Seafood Rice ❦ Arroz de Marisco
Updated: 12 minutes ago
I have a confession to make, I love rice. I can eat it everyday for the rest of my life and never have it the same way twice. I have been away on holiday, in Porto, for the past three weeks and have missed you all dearly! Judging from my emails, you've missed me too! Thank you for all the love. I'm back with amazing food adventures and cool, new restaurant reviews.
Today's recipe is one that is very typical all over Portugal, but more so in the south. The rice is made "malandro", which means saucy, (naughty literally), with extra broth, almost like a stew. I find, gasp, that Portuguese people tend to overcook everything! Vegetables, pasta, seafood and chicken are cooked way too long in most typical households. Sorry, it's true. Therefore, most recipes will call for you to add all the fish and shellfish to the broth first, and then add the rice and cook it along with the shellfish. Big mistake. You'll end up with very rubbery squid and prawns, and empty shellfish. I cook my prawns and shellfish separately, treating each individually in order to achieve the best possible flavour, before adding it back into the rice. I do not use, gasp again, the more typical Portuguese rice variety, Carolino. I just don't like it's short grains, splitting nature and texture, sorry. I use long grain, parboiled rice. It looks beautiful, tastes amazing, and isn't spongy or sticky. Best of all, it stays loose after cooking. You can use any combination of shellfish. Whole head-on prawns make the best version of this rice, since making your own shellfish stock from them is ideal. All of the prawn's flavour is in it's head, and boiling these along with the shells will only take a few minutes. Always a hit at dinner parties, it really is the perfect summer, seafood dish. So, even if you aren't going away to Portugal this year, make this knowing that it truly represents Portugal on a plate. Enjoy XOXO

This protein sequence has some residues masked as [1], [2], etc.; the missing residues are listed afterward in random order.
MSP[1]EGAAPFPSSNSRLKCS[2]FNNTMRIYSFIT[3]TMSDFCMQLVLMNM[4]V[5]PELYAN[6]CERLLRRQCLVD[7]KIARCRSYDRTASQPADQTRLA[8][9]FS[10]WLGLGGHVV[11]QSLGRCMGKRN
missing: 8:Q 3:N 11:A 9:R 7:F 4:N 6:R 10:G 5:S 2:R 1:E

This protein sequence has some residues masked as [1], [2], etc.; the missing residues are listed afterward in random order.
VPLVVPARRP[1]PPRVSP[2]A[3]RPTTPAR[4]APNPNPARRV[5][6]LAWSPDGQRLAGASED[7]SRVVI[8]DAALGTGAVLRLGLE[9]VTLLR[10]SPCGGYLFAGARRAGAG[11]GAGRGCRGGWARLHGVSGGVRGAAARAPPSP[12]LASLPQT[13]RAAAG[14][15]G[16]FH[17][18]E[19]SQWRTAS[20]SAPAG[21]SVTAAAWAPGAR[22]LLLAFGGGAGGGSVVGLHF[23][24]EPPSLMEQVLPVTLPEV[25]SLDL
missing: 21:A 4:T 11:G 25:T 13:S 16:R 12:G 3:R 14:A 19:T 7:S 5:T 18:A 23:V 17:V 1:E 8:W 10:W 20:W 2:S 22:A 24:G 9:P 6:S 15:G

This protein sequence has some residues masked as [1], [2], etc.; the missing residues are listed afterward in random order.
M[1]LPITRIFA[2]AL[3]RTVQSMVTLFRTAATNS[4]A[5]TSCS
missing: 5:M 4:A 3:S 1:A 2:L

Seafood Rice - Arroz de Marisco
Extra virgin olive oil, as needed, roughly about 100 ml. total
2 Onions, medium sized, diced
8 Cloves of garlic, divided. 4 roughly chopped and 4 whole lightly smashed
60 g. Coriander (cilantro), fresh. 8 sprigs and the rest chopped for garnish
2 Thyme sprigs, fresh, whole
Prawn (shrimp) stock ( you will need 2 liters of liquid to make the rice, taking into account the wine, evaporation and adding a bit of water if needed)
2 tbsp. Tomato paste concentrate
400 g. Long grain, parboiled rice
1200 g. Tiger prawns, head and shell on, cleaned, deveined and with shells and heads off and reserved for stock. Keeping 6, cleaned, deveined, but whole, for garnish
500 g. White clams
500 g. Mussels
400 g. Squid, cut into rings
750 ml. Dry white wine, divided
1 tbsp. Sweet paprika (pimentón)
1 tsp. Crushed chilli flakes (optional)
3 Bay leaves
1 Lemon, juice and zest
Sea Salt (2 tsps.) or more to taste
Pepper to taste
1. In a large stockpot, add thyme, 2 smashed cloves of garlic, reserved prawn shells and heads. Add 1-1/2 liters of cold water and bring to the boil, reduce heat and simmer for no longer than 20 minutes. Strain stock through fine sieve and reserve, discard shells.
2. In a large stockpot, add enough extra virgin olive oil to generously coat the bottom. On low to medium heat, add onion, 4 cloves of chopped garlic, bay leaves and 4 sprigs of coriander. Cook until onion has softened, stirring often, as to not burn the garlic. Add tomato paste, paprika, chilli flakes and fry, about 1 minute. Add rice and gently toss to coat with onion mixture. Fry gently, while stirring, about 3 minutes. Add white wine, (500 ml.), to deglaze pan, shellfish stock, lemon juice, 2 teaspoons salt, pepper to taste. Cook uncovered, 14-16 minutes until tender, but al dente.
3. In a large frying pan on high heat, add a drizzle of extra virgin olive oil, 2 smashed garlic cloves, thyme and sauce for 30 seconds. Add mussels and clams. Add remaining cup of white wine, cover tightly and cook on high heat for 4-6 minutes, just until shells open, shaking pan back and forth gently to redistribute shellfish evenly. Remove from heat and discard any shells that have not opened. Transfer to clean bowl along with cooking juices and reserve.
4. Place frying pan back on the hob. Heat until very hot, drizzle with a little extra virgin olive oil. Sprinkle prawns and squid generously with salt and pepper, including head-on, whole ones. Add to hot frying pan and fry, turning once, just until prawns turn bright pink and squid is white and no longer translucent. This should take no longer than 15 seconds. Transfer to a clean plate along with pan juices and reserve, separating the head on prawns to use as garnish later.
*This image does not have squid, as it is from another recipe (forgot to take a pic), but I wanted to show you how they should look.
5. Check rice for doneness, it should be brothy. Discard bay leaves. Add reserved shellfish, prawns, squid, pan juices and coriander. Fold in gently, taste and adjust seasoning. Transfer to a decorative serving bowl and top with reserved, head-on prawns, pushing bodies into rice and leaving heads peaking out. Sprinkle with lemon zest and a bit more finely chopped coriander. Serve immediately.
Of course, it would not be a Portuguese table without accompanying this dish with some delicious Portuguese Vinho Verde, and crusty, rustic bread, to soak up all the broth.